SINGAPORE - City Developments Limited (CDL), the real estate group of tycoon Kwek Leng Beng, has reported a net loss of $32.1 million for the first half of the year, dragged down by higher tax expenses.
The company had reported a profit of $3.1 million for the first half of last year, after recognising a Covid-19 tax credit of $17.6 million from the New Zealand government.
Tax expenses for the period under review came to $28.5 million, up from $13.4 million last year. Pre-tax profit totalled $9.7 million, down from $13.8 million previously.
Despite the net loss, the company will pay a special interim dividend of three cents per share.
Group revenue for the six months ended June 30 rose 11.1 per cent to $1.2 billion, from $1.1 billion last year. It was boosted by property development, which saw turnover increase by 35.5 per cent.
CDL’s hotel and property investment revenue streams have remained muted with travel restrictions still largely in place for most countries.
But the company said all its business segments are in positive territory except hotel operations.
The investment properties business generated lower rental income due to lower footfall at its malls. Since March, its Jungceylon mall in Phuket, Thailand, has been temporarily closed due to the lack of international tourists.
In Singapore, the company sold 971 residential units, with total sales amounting to $1.7 billion in the first half, compared with 356 units in the first half of last year for $514.7 million.
The strong sales were largely due to the launch of Irwell Hill Residences in April, with 347 out of 540 units sold to date. Other projects that are selling well include Amber Park and Sengkang Grand Residences.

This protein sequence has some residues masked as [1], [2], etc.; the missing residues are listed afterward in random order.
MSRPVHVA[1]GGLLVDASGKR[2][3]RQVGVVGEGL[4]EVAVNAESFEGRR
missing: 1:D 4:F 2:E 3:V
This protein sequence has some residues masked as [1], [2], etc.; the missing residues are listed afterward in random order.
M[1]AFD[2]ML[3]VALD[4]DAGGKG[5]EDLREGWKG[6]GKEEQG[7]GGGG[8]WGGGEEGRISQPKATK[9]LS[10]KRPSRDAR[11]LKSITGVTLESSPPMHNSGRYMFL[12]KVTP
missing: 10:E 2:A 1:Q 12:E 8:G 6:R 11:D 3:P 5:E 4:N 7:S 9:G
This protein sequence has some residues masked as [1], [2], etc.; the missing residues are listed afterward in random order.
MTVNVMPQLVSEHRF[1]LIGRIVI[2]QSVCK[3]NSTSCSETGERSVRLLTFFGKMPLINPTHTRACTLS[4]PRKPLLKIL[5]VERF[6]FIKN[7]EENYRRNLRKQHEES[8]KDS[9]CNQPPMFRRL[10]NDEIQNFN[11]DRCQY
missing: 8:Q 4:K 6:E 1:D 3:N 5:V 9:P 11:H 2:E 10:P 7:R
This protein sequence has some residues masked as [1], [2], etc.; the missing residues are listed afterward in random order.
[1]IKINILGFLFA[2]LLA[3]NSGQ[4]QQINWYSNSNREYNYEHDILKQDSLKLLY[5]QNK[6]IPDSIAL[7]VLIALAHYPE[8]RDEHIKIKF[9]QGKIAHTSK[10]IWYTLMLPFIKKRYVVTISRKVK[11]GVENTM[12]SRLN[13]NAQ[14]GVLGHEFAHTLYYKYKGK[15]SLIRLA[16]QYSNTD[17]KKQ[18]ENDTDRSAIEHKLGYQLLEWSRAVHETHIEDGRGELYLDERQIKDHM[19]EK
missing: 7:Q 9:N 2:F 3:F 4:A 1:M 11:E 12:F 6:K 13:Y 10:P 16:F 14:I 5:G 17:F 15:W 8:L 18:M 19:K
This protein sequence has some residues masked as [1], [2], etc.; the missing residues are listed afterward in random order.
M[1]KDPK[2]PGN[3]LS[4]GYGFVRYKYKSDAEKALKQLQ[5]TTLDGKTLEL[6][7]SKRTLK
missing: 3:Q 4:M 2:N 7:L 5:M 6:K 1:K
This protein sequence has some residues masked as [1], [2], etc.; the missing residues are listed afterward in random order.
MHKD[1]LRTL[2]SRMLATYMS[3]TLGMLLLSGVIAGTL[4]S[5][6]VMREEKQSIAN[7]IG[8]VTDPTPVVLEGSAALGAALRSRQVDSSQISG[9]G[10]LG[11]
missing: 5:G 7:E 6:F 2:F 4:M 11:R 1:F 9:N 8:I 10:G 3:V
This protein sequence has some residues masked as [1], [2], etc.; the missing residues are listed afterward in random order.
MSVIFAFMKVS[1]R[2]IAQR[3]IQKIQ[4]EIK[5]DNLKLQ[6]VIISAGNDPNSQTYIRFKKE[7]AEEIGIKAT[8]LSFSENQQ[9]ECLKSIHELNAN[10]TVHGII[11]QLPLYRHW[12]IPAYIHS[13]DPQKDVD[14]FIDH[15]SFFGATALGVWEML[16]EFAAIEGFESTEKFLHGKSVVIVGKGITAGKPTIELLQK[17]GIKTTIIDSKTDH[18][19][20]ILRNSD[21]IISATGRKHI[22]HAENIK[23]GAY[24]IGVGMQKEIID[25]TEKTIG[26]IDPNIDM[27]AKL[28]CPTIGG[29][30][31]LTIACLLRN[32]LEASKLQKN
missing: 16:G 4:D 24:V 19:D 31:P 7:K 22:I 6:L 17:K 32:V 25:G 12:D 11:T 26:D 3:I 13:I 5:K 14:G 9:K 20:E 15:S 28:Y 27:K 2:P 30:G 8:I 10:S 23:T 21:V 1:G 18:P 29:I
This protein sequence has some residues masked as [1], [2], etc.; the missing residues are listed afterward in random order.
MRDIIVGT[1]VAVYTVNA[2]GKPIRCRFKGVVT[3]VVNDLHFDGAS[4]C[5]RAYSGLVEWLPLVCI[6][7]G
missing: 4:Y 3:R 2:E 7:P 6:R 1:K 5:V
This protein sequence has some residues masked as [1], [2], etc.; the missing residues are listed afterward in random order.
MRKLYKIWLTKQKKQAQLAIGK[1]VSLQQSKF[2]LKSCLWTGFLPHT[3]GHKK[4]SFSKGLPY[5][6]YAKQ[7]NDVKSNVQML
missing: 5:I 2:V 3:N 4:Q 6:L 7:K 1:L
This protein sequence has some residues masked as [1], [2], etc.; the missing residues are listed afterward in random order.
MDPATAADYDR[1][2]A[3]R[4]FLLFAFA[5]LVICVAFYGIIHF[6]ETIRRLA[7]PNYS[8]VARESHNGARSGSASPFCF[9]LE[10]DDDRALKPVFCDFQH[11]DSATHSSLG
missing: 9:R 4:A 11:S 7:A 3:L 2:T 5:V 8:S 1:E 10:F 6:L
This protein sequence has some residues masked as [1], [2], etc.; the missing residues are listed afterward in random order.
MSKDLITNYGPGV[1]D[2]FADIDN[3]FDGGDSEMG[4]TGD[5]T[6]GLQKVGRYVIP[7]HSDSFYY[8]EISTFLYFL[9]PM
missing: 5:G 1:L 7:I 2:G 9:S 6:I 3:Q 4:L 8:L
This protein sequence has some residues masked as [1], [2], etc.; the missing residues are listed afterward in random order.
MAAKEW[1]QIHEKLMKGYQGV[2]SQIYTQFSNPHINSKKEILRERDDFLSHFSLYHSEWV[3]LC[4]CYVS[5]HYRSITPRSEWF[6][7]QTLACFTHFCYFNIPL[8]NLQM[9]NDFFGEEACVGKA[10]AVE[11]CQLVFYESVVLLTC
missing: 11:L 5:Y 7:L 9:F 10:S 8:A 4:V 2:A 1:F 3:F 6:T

CDL has a launch pipeline of close to 2,000 residential units from four upcoming properties. In the fourth quarter of this year, it will launch the Canninghill Piers together with CapitaLand.
Due to a shortage of construction workers, CDL said, all of its projects have been delayed by four to six months.
The company added that a recent spike in building material costs, such as steel bars and aluminium, is expected to taper within the next six to 12 months.
The results come after CDL’s record loss of $1.9 billion last year, largely due to impairments from backing Chinese developer Chongqing Sincere Yuanchuang Industrial, which had to face a bankruptcy application by a China-based creditor.
CDL continues to view China as an important market despite a recent regulatory clampdown, and is reformulating its strategy, said chief executive Sherman Kwek at a results briefing on Thursday (Aug 12).
He said the company is looking at student rentals and new economy assets, such as data and logistics centres, with “interest and caution”, adding that the ability to scale is key for such investments.
For the rest of the year, the company expects hotel occupancies and revenue to improve as border restrictions are eased and vaccination rates climb.
Mr Kwek, CDL's executive chairman, expects higher vaccination rates and quarantine-free travel to boost the hospitality sector’s recovery, saying this is already gaining traction.
“We are optimistic of a stronger rebound by the end of 2021 and in early 2022, and expect strong latent demand for travel domestically and regionally with further upside once international travel is allowed,” he said in a statement.
Shares of CDL closed at $6.76, up 15 cents or 2.27 per cent.